For more episodes in this series visit Dr. Adrian Walker’s Discerning Hearts page
Adrienne von Speyr was a Swiss convert, mystic, wife, medical doctor and author of over 60 books on spirituality and theology. She’s inspired countless souls around the world to deepen their mission of prayer and compassion. She entered the Catholic Church under the direction of the great theologian, Hans Urs von Balthasar. In the years that would follow, they would co-found the secular institute, the Community of St. John.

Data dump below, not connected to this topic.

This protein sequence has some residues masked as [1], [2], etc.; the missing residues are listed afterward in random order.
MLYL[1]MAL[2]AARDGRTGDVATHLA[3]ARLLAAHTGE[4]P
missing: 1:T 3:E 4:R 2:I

Adrian Walker is an editor of the journal Communio, an International Catholic Review, who received his doctorate in philosophy from the Pontifical Gregorian University in Rome. Dr. Walker has served as a translator for the English edition of Pope Benedict XVI’s, ” Jesus of Nazareth,” as well as numerous other theological works, including those of Hans Urs von Balthasar and Adrienne von Speyr.
Our series recorded at “Casa Balthasar,” a house of discernment for men located in Rome, Italy. The Casa was founded in 1990 by a group of friends and is directed by Rev. Jacques Servais, S.J.; Joseph Ratzinger (Pope Benedict XVI) has been closely associated with the Casa Balthasar from the very beginning as its Cardinal Protector.
Many of Adrienne von Speyr’s books can found through Ignatius Press